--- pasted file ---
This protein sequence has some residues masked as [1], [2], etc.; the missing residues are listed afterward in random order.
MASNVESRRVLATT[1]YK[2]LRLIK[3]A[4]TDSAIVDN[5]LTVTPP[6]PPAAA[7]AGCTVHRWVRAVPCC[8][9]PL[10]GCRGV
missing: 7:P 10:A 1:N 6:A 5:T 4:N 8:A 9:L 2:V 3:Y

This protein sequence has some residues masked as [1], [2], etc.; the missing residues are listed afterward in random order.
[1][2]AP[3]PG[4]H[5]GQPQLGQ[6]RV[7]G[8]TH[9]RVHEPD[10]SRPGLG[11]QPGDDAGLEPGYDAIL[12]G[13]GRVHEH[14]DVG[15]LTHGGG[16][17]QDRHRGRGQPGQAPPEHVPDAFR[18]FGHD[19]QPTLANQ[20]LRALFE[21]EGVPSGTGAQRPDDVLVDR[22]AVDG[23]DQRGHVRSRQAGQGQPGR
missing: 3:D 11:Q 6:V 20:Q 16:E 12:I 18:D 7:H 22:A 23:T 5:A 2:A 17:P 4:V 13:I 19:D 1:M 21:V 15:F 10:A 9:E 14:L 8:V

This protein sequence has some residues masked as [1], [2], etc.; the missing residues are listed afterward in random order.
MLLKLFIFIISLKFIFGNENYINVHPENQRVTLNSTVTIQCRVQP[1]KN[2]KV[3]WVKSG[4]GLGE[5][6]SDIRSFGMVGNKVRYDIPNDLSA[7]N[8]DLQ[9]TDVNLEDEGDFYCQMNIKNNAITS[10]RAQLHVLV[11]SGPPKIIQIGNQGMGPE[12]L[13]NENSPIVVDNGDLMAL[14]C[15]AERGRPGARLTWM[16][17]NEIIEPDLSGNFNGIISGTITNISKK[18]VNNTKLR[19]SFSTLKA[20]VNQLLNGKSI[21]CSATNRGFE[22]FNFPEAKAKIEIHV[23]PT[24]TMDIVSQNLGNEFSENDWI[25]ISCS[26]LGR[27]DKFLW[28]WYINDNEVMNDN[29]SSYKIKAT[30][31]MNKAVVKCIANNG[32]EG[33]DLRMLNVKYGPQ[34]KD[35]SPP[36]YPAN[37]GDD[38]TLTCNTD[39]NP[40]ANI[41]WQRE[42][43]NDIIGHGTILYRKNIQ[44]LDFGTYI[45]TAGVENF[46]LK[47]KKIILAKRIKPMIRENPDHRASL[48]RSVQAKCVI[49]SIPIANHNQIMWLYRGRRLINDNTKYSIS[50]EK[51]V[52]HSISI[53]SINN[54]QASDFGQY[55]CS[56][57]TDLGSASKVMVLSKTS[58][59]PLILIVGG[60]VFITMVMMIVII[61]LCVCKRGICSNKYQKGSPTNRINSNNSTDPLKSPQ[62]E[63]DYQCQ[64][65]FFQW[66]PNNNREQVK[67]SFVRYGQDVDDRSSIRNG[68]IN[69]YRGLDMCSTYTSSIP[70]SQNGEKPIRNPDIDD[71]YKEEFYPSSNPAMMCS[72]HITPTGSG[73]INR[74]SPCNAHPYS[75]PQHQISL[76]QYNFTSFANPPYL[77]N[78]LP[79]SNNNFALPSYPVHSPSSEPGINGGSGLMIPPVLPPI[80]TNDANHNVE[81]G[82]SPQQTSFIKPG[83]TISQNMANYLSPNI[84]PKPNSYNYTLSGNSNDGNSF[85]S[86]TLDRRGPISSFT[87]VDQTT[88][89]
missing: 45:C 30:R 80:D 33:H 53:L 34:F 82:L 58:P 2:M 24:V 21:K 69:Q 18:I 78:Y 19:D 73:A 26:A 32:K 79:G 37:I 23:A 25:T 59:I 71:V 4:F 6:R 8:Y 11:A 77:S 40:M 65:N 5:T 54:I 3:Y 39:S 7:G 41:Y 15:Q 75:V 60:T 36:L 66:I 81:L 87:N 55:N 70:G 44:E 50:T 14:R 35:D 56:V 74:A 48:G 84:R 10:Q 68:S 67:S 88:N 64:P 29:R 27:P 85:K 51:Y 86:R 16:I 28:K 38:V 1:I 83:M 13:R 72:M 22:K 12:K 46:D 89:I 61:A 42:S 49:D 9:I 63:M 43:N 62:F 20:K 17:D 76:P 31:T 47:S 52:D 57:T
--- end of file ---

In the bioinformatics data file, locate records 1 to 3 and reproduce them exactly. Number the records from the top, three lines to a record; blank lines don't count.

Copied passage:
This protein sequence has some residues masked as [1], [2], etc.; the missing residues are listed afterward in random order.
MASNVESRRVLATT[1]YK[2]LRLIK[3]A[4]TDSAIVDN[5]LTVTPP[6]PPAAA[7]AGCTVHRWVRAVPCC[8][9]PL[10]GCRGV
missing: 7:P 10:A 1:N 6:A 5:T 4:N 8:A 9:L 2:V 3:Y

This protein sequence has some residues masked as [1], [2], etc.; the missing residues are listed afterward in random order.
[1][2]AP[3]PG[4]H[5]GQPQLGQ[6]RV[7]G[8]TH[9]RVHEPD[10]SRPGLG[11]QPGDDAGLEPGYDAIL[12]G[13]GRVHEH[14]DVG[15]LTHGGG[16][17]QDRHRGRGQPGQAPPEHVPDAFR[18]FGHD[19]QPTLANQ[20]LRALFE[21]EGVPSGTGAQRPDDVLVDR[22]AVDG[23]DQRGHVRSRQAGQGQPGR
missing: 3:D 11:Q 6:V 20:Q 16:E 12:I 18:D 7:H 22:A 23:T 5:A 2:A 17:P 4:V 13:I 19:D 1:M 21:V 15:F 10:A 9:E 14:L 8:V

This protein sequence has some residues masked as [1], [2], etc.; the missing residues are listed afterward in random order.
MLLKLFIFIISLKFIFGNENYINVHPENQRVTLNSTVTIQCRVQP[1]KN[2]KV[3]WVKSG[4]GLGE[5][6]SDIRSFGMVGNKVRYDIPNDLSA[7]N[8]DLQ[9]TDVNLEDEGDFYCQMNIKNNAITS[10]RAQLHVLV[11]SGPPKIIQIGNQGMGPE[12]L[13]NENSPIVVDNGDLMAL[14]C[15]AERGRPGARLTWM[16][17]NEIIEPDLSGNFNGIISGTITNISKK[18]VNNTKLR[19]SFSTLKA[20]VNQLLNGKSI[21]CSATNRGFE[22]FNFPEAKAKIEIHV[23]PT[24]TMDIVSQNLGNEFSENDWI[25]ISCS[26]LGR[27]DKFLW[28]WYINDNEVMNDN[29]SSYKIKAT[30][31]MNKAVVKCIANNG[32]EG[33]DLRMLNVKYGPQ[34]KD[35]SPP[36]YPAN[37]GDD[38]TLTCNTD[39]NP[40]ANI[41]WQRE[42][43]NDIIGHGTILYRKNIQ[44]LDFGTYI[45]TAGVENF[46]LK[47]KKIILAKRIKPMIRENPDHRASL[48]RSVQAKCVI[49]SIPIANHNQIMWLYRGRRLINDNTKYSIS[50]EK[51]V[52]HSISI[53]SINN[54]QASDFGQY[55]CS[56][57]TDLGSASKVMVLSKTS[58][59]PLILIVGG[60]VFITMVMMIVII[61]LCVCKRGICSNKYQKGSPTNRINSNNSTDPLKSPQ[62]E[63]DYQCQ[64][65]FFQW[66]PNNNREQVK[67]SFVRYGQDVDDRSSIRNG[68]IN[69]YRGLDMCSTYTSSIP[70]SQNGEKPIRNPDIDD[71]YKEEFYPSSNPAMMCS[72]HITPTGSG[73]INR[74]SPCNAHPYS[75]PQHQISL[76]QYNFTSFANPPYL[77]N[78]LP[79]SNNNFALPSYPVHSPSSEPGINGGSGLMIPPVLPPI[80]TNDANHNVE[81]G[82]SPQQTSFIKPG[83]TISQNMANYLSPNI[84]PKPNSYNYTLSGNSNDGNSF[85]S[86]TLDRRGPISSFT[87]VDQTT[88][89]
missing: 45:C 30:R 80:D 33:H 53:L 34:F 82:L 58:P 2:M 24:V 21:K 69:Q 18:I 78:Y 19:D 73:A 26:A 32:K 79:G 37:I 23:A 25:T 59:I 71:V 4:F 6:R 8:Y 11:A 77:S 40:M 65:N 5:T 54:I 3:Y 39:S 7:G 41:Y 15:Q 75:V 60:T 36:L 66:I 81:L 87:N 55:N 70:G 44:E 50:T 14:R 35:D 56:V 74:A 48:G 84:R 10:Q 68:S 67:S 88:N 64:P 29:R 27:P 85:K 51:Y 86:R 16:I 28:K 38:V 1:I 83:M 13:R 72:M 22:K 12:K 46:D 89:I 61:A 42:S 49:D 9:I 63:M 43:N 62:F 20:K 17:D 76:P 31:T 47:S 52:D 57:T